fruition

westhighlandevening

This is the view from the top of our lane yesterday evening. The large hulking hill to the right is Ben Lomond, with the Arrochar “Alps”, including the Cobbler, to the left. The weather continues to be amazing. Everything is coming to fruition. My tomatoes are ripening.

tomatoes

I am impressed with my peppers, also grown from seed. . .

peppers

. . .and I am cutting courgettes and sweet peas every day. The sweet peas grow more luminous and psychedelic. Each day I cut a bloom that seems more wildly neon than the day before.

sweetpea

I planted several different cultivars, but am totally useless at keeping tabs on what’s what, so I’m afraid I have no idea of their names…

Meanwhile, inside, things are coming to fruition too as I now have seven completed YOKE designs. Numbers eight and nine are on the needles, which just leaves number ten for the collection to be complete. I’ve been steadily charting and grading and writing patterns, and Mel and I have been knitting away since April. It is extremely satisfying seeing the collection really coming together now, and to look at the group of distinctive garments hanging in my studio, all of which sort of feel like me. Another exciting phase of the project is about to begin, as I am soon to start working on, and writing about, some different regional styles and practices of YOKE knitting since the 1940s. I’ll say more about this aspect of the book shortly, but for now I’d better finish knitting this sleeve. . . Hope you all have a lovely weekend!

40 responses

  1. I am so looking forward to this book! Will you also be addressing different types of yokes for different shapes of shoulders? As much as I love yokes, most designs look funny on me due to my straight shoulders.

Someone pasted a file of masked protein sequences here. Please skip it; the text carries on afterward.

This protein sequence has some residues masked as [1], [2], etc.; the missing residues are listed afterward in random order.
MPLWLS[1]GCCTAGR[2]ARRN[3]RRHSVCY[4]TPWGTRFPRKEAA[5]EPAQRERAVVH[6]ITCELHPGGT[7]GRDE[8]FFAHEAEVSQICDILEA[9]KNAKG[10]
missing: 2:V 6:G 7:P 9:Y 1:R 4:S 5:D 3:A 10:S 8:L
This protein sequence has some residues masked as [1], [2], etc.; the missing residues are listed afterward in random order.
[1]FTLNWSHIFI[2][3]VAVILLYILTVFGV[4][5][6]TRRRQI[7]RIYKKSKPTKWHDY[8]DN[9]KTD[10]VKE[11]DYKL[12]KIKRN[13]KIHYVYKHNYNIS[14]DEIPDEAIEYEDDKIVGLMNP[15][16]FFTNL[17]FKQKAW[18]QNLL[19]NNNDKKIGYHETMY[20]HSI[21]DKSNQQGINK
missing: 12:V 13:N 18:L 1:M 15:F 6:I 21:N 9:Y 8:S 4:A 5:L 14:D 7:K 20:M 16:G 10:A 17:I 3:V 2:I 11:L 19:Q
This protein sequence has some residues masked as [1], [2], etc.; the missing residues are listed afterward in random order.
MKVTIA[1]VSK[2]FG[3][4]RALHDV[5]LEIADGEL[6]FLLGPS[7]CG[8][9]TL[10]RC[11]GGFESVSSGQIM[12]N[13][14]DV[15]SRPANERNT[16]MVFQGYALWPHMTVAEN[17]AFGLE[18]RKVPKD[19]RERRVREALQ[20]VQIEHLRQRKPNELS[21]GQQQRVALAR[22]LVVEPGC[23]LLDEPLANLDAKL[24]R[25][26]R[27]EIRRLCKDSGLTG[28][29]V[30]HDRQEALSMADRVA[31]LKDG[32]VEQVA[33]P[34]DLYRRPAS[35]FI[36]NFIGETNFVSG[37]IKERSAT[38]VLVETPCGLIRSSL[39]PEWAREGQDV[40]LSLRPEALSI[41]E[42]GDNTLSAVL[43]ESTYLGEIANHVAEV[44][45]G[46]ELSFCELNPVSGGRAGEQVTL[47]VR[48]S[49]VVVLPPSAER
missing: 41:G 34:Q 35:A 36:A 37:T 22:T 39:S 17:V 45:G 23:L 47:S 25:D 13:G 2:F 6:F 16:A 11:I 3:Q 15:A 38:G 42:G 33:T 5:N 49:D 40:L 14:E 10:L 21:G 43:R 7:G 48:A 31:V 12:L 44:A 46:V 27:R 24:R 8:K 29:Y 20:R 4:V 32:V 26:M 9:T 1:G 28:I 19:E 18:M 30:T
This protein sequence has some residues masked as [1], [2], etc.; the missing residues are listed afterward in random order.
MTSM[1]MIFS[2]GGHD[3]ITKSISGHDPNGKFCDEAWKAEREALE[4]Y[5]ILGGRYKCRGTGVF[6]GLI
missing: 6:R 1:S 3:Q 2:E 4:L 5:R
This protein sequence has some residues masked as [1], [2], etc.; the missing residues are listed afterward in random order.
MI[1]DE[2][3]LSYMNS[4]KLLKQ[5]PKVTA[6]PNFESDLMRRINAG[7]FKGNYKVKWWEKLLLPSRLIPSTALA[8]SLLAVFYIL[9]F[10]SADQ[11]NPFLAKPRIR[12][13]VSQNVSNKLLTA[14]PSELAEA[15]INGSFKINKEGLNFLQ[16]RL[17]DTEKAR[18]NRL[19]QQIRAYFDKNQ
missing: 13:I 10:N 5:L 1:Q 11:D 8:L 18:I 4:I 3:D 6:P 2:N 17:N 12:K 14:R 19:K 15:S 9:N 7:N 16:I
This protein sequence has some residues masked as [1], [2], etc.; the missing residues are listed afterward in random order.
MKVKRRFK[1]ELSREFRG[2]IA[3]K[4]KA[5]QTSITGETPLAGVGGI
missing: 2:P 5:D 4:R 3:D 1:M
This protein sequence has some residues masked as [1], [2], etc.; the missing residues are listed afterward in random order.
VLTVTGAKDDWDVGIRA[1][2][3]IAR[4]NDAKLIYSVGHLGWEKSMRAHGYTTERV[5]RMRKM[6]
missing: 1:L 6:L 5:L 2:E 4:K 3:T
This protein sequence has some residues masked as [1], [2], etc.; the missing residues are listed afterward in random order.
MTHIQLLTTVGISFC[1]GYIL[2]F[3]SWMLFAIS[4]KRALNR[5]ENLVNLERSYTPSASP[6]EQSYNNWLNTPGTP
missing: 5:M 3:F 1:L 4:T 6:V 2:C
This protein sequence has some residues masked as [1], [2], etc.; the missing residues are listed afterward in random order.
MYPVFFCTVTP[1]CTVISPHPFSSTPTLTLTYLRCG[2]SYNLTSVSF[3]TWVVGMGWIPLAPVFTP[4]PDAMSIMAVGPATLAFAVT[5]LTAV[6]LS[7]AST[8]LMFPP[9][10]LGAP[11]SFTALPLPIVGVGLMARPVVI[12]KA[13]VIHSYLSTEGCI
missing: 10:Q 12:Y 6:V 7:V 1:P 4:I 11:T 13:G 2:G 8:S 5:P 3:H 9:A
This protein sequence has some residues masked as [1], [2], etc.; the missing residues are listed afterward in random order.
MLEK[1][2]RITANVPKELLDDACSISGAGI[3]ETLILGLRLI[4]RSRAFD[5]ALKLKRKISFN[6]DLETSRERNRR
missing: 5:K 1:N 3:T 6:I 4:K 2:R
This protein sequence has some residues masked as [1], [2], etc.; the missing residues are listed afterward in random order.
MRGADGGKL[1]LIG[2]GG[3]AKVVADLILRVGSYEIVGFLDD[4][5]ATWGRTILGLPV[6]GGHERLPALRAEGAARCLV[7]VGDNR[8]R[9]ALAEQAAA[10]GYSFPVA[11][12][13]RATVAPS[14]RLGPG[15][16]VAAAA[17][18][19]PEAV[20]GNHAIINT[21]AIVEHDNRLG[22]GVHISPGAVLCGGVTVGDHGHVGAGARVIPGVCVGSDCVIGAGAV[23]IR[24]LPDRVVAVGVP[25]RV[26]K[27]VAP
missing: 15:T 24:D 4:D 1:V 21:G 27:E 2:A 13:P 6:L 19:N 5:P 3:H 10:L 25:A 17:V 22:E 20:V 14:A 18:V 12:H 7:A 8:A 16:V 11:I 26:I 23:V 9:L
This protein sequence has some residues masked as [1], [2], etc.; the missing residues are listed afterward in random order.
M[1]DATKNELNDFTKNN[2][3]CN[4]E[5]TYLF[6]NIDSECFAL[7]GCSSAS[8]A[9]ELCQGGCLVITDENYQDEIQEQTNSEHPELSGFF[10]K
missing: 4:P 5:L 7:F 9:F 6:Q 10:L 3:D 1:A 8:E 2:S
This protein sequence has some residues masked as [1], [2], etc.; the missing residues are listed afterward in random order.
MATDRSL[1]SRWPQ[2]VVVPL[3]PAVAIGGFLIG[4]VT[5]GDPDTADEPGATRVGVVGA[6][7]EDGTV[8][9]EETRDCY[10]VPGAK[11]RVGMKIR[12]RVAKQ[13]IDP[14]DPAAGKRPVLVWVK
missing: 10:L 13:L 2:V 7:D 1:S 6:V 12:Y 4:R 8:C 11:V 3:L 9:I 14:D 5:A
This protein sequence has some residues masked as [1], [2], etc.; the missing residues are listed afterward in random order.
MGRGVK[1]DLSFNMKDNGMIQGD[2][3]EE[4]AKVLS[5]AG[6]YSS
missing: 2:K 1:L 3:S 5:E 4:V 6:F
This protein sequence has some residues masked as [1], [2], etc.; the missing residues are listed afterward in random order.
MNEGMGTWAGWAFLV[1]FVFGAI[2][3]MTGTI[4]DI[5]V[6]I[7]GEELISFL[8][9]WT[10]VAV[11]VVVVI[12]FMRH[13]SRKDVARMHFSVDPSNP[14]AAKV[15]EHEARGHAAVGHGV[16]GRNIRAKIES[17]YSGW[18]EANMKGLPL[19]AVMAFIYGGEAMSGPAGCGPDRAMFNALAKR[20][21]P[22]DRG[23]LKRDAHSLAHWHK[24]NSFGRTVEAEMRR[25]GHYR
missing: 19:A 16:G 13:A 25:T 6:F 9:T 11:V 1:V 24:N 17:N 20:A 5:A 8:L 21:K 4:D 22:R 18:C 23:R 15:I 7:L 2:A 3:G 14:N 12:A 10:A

Lots of love, Bai Yang

  2. Isn’t the weather wonderful and strange, much the same in Southern England. Beautiful produce and lovely photos, such good fun, thank you.

  3. If you ever tire of knitting, you could surely earn your keep as a photographer! This is a lovely post. I’m looking forward to the new work, though. Please keep your day job.

  4. Congratulations on such a successful garden. I am really looking forward to the Yoke collection. It sounds just wonderful.

  5. Thank you for the lovely post. I am looking forward to more on the yokes. I hope you enjoy your weekend as well.

  6. I’m so tranquil reading your post at 6 o’clock in the morning, with much the same view out my window of hillls, knitting away over the days,weeks, months, while in my garden slowly there’s ripening tomatoes. Somthing about feeling fruition in my life too, and the mountains like a great sage council in our lives… I can just relate .

    Now , Yokes is going to be so amazing, I can’t wait ! You & Mel are a great team !!!

  7. Yoke you been doing!? ;-) I love the idea of 10 different yoke patterns. Your photos of the hills, flowers and garden have summer written all over them. Enjoy!

  8. It’s great that you share your gardening and landscape impressions here. Both knitting and gardening have become my favourite hobbies and I am amazed to find both things here! It’s a pleasure reading your blog.

    Habe a great weekend!